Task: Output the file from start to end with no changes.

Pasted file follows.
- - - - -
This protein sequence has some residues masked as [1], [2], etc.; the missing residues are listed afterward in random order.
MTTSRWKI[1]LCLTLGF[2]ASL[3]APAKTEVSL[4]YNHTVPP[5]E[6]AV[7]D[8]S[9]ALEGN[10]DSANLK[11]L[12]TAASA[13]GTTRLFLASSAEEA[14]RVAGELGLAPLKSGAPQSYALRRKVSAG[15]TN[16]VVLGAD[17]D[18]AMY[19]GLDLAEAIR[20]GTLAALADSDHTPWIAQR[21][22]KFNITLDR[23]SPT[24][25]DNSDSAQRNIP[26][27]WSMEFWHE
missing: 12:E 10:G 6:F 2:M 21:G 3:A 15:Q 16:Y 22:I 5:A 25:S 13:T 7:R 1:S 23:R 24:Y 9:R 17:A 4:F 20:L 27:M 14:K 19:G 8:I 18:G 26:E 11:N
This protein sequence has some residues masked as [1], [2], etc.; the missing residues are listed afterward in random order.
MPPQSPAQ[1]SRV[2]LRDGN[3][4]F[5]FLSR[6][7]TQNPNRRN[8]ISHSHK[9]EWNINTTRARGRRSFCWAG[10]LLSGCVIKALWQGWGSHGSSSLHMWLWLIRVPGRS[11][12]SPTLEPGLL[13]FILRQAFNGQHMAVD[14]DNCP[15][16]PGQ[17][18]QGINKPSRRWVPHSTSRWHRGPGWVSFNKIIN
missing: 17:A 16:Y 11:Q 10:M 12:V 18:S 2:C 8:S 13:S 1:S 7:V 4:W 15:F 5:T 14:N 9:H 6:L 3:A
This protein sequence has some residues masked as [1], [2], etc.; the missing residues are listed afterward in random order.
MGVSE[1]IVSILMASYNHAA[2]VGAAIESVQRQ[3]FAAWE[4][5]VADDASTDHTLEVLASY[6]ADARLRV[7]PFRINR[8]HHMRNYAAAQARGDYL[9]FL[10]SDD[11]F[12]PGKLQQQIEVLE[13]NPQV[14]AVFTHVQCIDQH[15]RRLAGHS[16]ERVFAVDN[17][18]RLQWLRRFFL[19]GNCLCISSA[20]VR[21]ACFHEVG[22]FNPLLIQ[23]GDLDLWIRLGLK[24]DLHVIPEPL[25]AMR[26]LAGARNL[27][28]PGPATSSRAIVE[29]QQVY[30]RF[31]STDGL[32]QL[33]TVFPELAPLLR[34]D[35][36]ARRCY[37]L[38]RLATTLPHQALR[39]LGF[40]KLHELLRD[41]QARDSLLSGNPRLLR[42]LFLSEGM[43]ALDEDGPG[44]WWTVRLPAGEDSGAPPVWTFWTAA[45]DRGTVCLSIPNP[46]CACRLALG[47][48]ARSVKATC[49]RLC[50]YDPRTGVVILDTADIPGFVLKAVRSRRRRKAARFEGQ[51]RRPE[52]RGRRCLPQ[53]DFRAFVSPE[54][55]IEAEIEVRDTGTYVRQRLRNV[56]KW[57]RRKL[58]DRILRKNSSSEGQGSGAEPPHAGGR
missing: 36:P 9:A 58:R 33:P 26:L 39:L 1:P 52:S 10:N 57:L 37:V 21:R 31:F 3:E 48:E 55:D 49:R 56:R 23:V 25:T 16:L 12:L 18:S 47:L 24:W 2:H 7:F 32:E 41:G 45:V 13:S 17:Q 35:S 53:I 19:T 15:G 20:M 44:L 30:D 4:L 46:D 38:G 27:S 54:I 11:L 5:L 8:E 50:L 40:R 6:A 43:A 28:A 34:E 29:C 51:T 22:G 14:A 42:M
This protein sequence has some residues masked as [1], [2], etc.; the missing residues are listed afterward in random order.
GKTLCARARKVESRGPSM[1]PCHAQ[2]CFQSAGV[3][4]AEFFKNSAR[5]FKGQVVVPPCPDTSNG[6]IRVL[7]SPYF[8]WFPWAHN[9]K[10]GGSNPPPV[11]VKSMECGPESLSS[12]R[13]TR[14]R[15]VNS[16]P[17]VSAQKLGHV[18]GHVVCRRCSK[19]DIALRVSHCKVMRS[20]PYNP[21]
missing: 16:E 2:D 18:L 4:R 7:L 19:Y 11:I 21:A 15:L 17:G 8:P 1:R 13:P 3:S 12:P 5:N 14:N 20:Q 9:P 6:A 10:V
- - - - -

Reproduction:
This protein sequence has some residues masked as [1], [2], etc.; the missing residues are listed afterward in random order.
MTTSRWKI[1]LCLTLGF[2]ASL[3]APAKTEVSL[4]YNHTVPP[5]E[6]AV[7]D[8]S[9]ALEGN[10]DSANLK[11]L[12]TAASA[13]GTTRLFLASSAEEA[14]RVAGELGLAPLKSGAPQSYALRRKVSAG[15]TN[16]VVLGAD[17]D[18]AMY[19]GLDLAEAIR[20]GTLAALADSDHTPWIAQR[21][22]KFNITLDR[23]SPT[24][25]DNSDSAQRNIP[26][27]WSMEFWHE
missing: 12:E 10:G 6:F 2:M 21:G 3:A 15:Q 16:Y 22:I 5:A 25:S 13:T 7:R 1:S 23:R 24:Y 9:R 17:A 4:F 20:L 27:M 14:K 19:G 8:I 18:G 26:E 11:N
This protein sequence has some residues masked as [1], [2], etc.; the missing residues are listed afterward in random order.
MPPQSPAQ[1]SRV[2]LRDGN[3][4]F[5]FLSR[6][7]TQNPNRRN[8]ISHSHK[9]EWNINTTRARGRRSFCWAG[10]LLSGCVIKALWQGWGSHGSSSLHMWLWLIRVPGRS[11][12]SPTLEPGLL[13]FILRQAFNGQHMAVD[14]DNCP[15][16]PGQ[17][18]QGINKPSRRWVPHSTSRWHRGPGWVSFNKIIN
missing: 17:A 16:Y 11:Q 10:M 12:V 18:S 2:C 8:S 13:S 1:S 7:V 4:W 15:F 5:T 14:N 9:H 6:L 3:A
This protein sequence has some residues masked as [1], [2], etc.; the missing residues are listed afterward in random order.
MGVSE[1]IVSILMASYNHAA[2]VGAAIESVQRQ[3]FAAWE[4][5]VADDASTDHTLEVLASY[6]ADARLRV[7]PFRINR[8]HHMRNYAAAQARGDYL[9]FL[10]SDD[11]F[12]PGKLQQQIEVLE[13]NPQV[14]AVFTHVQCIDQH[15]RRLAGHS[16]ERVFAVDN[17][18]RLQWLRRFFL[19]GNCLCISSA[20]VR[21]ACFHEVG[22]FNPLLIQ[23]GDLDLWIRLGLK[24]DLHVIPEPL[25]AMR[26]LAGARNL[27][28]PGPATSSRAIVE[29]QQVY[30]RF[31]STDGL[32]QL[33]TVFPELAPLLR[34]D[35][36]ARRCY[37]L[38]RLATTLPHQALR[39]LGF[40]KLHELLRD[41]QARDSLLSGNPRLLR[42]LFLSEGM[43]ALDEDGPG[44]WWTVRLPAGEDSGAPPVWTFWTAA[45]DRGTVCLSIPNP[46]CACRLALG[47][48]ARSVKATC[49]RLC[50]YDPRTGVVILDTADIPGFVLKAVRSRRRRKAARFEGQ[51]RRPE[52]RGRRCLPQ[53]DFRAFVSPE[54][55]IEAEIEVRDTGTYVRQRLRNV[56]KW[57]RRKL[58]DRILRKNSSSEGQGSGAEPPHAGGR
missing: 36:P 9:A 58:R 33:P 26:L 39:L 1:P 52:S 10:N 57:L 37:V 21:R 31:F 3:E 48:E 55:D 49:R 56:R 23:V 25:T 16:L 12:L 18:S 47:L 24:W 2:H 7:F 32:E 41:G 45:V 13:S 17:Q 35:S 53:I 19:T 15:G 20:M 44:L 30:D 4:L 46:D 38:G 27:S 54:I 11:L 5:L 8:E 50:L 40:R 6:A 43:A 28:A 34:E 29:C 51:T 22:G 14:A 42:M
This protein sequence has some residues masked as [1], [2], etc.; the missing residues are listed afterward in random order.
GKTLCARARKVESRGPSM[1]PCHAQ[2]CFQSAGV[3][4]AEFFKNSAR[5]FKGQVVVPPCPDTSNG[6]IRVL[7]SPYF[8]WFPWAHN[9]K[10]GGSNPPPV[11]VKSMECGPESLSS[12]R[13]TR[14]R[15]VNS[16]P[17]VSAQKLGHV[18]GHVVCRRCSK[19]DIALRVSHCKVMRS[20]PYNP[21]
missing: 16:E 2:D 18:L 4:R 7:L 19:Y 11:I 21:A 15:L 17:G 8:P 1:R 13:P 3:S 12:P 5:N 14:N 20:Q 9:P 6:A 10:V